Synopsis: What could be better than one Hayley Mills? How about two? Special Academy Award®-winning actress Hayley Mills (Pollyanna) shines again, this time of playing twin daughters of a divorced couple (Brian Keith and Maureen O’Hara). The girls, who have long been separated, meet accidentally for the first time at summer camp. After discovering that they are long-lost twin sisters, the two concoct an outrageous scheme to switch places in an effort to get their parents back together.
In her dual role, Miss Mills moves from slapstick to serious, refined to rock ‘n’ roll. Her delightful performance, coupled with a charming story, will capture your heart and have you doubling up with laughter!
eyelights: its amusing premise.
eyesores: its clichés.
“Are you thinking what I’m thinking?”
You may not know or remember this, but there was a time when motion pictures made their money over the long haul instead of on opening day. Before ‘Jaws’ and ‘Star Wars’, studios didn’t think in terms of blockbusters. They usually released movies gradually from a couple of big cities and spread out from there if they were successful. They would reap their rewards over weeks, if not months.
1961’s original ‘The Parent Trap’ falls in that tradition. Released on June 19, 1961, the picture went straight to number one in its first week of release. But it was knocked out the following week by ‘The Guns of Navarone’. However, Disney continued to support the picture and it reclaimed the number one slot in its fourth and fifth week. It even returned to number one in its eleventh (!) week.
It remained there for four more weeks, for a total of seven weeks (second only to ‘One Hundred and One Dalmatians’) eventually amassing a total of 25 million dollars at the North American box office. That’s in 1961 dollars, naturally. In 2015 dollars, it would be roughly 197 million dollars – and that doesn’t account for all the merchandising that studios do these days. It was a massive hit!
The premise of ‘The Parent Trap’ is pretty simple: two lookalike girls meet at a day camp and discover that they were separated shortly after birth. Curious about the parents they’ve never met, they decide to swap places and live in each other’s shoes for while – knowing full well that they would be found out and that their parents would consequently have to meet again.
But there’s something that they never anticipated: in the weeks since they’ve left for camp, the father has decided to marry. Now Susan and Sharon will have to conspire to prevent the nuptials and give their single mother a chance to win him back. The latter is pleased with this opportunity, and immediately makes the cross-country journey. But how will they rid themselves of his wily fiancé?
‘The Parent Trap’ is a light comedy that was clearly designed for younger audiences and their parents: the writing, performance and humour isn’t especially sophisticated and it has no grand designs. But it’s all quite decent and very much in line with this type of fare. It’s the perfect type of fodder for a slow afternoon, maybe as Sunday entertainment for the whole family.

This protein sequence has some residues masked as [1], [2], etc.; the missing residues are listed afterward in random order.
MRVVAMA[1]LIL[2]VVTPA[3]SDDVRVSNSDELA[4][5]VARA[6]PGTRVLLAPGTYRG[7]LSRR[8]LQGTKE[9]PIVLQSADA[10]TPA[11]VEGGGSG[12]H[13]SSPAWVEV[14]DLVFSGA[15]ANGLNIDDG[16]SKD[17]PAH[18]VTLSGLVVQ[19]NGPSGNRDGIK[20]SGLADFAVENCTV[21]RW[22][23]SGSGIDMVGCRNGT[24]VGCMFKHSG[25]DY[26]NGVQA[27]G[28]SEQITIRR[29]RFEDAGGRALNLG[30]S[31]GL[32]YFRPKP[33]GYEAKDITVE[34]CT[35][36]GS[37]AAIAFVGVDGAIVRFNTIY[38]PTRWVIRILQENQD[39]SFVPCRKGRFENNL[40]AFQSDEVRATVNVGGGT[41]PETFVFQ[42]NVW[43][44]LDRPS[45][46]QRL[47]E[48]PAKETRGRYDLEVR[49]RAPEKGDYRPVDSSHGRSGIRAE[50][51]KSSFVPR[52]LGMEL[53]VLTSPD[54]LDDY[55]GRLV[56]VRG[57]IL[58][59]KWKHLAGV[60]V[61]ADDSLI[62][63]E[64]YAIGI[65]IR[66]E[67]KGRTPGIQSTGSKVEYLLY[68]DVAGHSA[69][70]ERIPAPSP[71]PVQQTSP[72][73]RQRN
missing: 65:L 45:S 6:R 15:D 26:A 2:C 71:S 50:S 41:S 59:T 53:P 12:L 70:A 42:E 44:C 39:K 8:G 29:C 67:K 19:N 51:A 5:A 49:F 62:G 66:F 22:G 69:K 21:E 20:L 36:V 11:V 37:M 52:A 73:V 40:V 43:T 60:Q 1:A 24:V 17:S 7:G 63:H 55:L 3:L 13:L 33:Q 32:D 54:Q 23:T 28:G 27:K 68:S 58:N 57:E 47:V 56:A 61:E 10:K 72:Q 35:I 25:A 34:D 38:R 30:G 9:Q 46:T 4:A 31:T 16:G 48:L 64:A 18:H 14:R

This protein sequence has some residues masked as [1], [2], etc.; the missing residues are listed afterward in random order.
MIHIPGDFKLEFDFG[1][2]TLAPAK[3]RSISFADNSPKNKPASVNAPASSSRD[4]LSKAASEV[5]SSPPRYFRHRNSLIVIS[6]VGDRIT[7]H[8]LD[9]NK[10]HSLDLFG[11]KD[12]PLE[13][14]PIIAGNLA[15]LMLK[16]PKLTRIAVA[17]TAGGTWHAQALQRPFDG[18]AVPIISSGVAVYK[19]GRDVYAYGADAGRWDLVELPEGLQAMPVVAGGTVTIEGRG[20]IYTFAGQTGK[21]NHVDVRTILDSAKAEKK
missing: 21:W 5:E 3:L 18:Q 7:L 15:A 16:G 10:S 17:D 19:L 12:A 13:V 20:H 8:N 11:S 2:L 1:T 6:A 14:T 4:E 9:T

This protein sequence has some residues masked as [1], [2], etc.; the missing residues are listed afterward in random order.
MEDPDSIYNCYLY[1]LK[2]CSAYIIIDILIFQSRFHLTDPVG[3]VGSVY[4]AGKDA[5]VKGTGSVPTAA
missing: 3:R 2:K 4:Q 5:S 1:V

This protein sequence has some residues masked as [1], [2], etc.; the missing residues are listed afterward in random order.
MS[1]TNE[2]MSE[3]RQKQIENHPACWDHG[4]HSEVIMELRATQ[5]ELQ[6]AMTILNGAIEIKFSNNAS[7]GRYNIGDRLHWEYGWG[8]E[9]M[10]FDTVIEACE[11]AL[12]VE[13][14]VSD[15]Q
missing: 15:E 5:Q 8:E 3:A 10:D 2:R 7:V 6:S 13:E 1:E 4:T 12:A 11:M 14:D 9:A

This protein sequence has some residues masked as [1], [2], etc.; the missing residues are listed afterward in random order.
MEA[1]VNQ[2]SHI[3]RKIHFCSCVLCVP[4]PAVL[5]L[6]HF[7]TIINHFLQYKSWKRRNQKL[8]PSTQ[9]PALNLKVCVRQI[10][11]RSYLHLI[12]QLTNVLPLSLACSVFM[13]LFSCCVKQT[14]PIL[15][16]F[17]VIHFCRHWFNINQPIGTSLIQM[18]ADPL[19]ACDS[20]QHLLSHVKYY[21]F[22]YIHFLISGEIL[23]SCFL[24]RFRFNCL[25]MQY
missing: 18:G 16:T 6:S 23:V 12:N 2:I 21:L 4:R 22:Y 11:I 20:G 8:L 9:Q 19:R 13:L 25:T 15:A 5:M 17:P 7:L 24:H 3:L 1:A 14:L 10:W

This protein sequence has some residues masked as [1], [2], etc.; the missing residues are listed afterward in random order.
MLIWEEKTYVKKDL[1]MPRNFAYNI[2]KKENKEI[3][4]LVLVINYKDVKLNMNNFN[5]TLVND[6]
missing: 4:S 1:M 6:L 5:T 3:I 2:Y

It’s just a pleasant, amusing film.
The two things that I found astonishing about it are its length and the special effects:
The length is surprising: clocking in at almost 130 minutes long, ‘The Parent Trap’ is 40 minutes longer than today’s average comedy. This was typical in the day, but it demands quite an investment of its audience. In return, however, it serves up a more complete story arc, which is ultimately more satisfying. This same story would likely be truncated to crap or spread out into two parts now.
The special effects were surprisingly effective: the picture uses Hailey Mills for both Sharon and Susan and the filmmakers were able to integrate both in the same frame relatively well – especially considering that these were done with optical effects, as there was no CGI then. The results are so good, in fact, that instead of using more body doubling, Disney added more of this technique.
It’s not to say that all the effects in the picture are stellar, however: for some reason, the rear projection is actually terrible, with outdoor scenes not even matching the pace at which the actresses are walking. Another problem with the film comes in the writing, which is rife with dated gender stereotypes that are stomach-churning. Of course, if one consider the context, it’s passable.
In the end, I was reasonably entertained by ‘The Parent Trap’, even over fifty years later. I can see why it was not just a hit, but became a beloved family favourite: its offbeat story of mistaken identity and romantic conflict gives much to daydream about for all families. Plus which Hayley Mills acquits herself nicely in the parts, rendering Susan and Sharon endearing and smart.
When it was re-released in 1968, ‘The Parent Trap’ added even more to its tally, amassing well over 9 million dollars. It later spawned three made-for-TV sequels, all starring Hayley Mills in the roles of Susan and Sharon. In 1998, a remake starring Lindsay Lohan was released to lesser but nevertheless great success. Who knows how long before ‘The Parent Trap’ returns in one form or another.
Clearly, it is one of those beloved movies that will be around for a loooong time.
Dates of viewings: May 11-12, 2015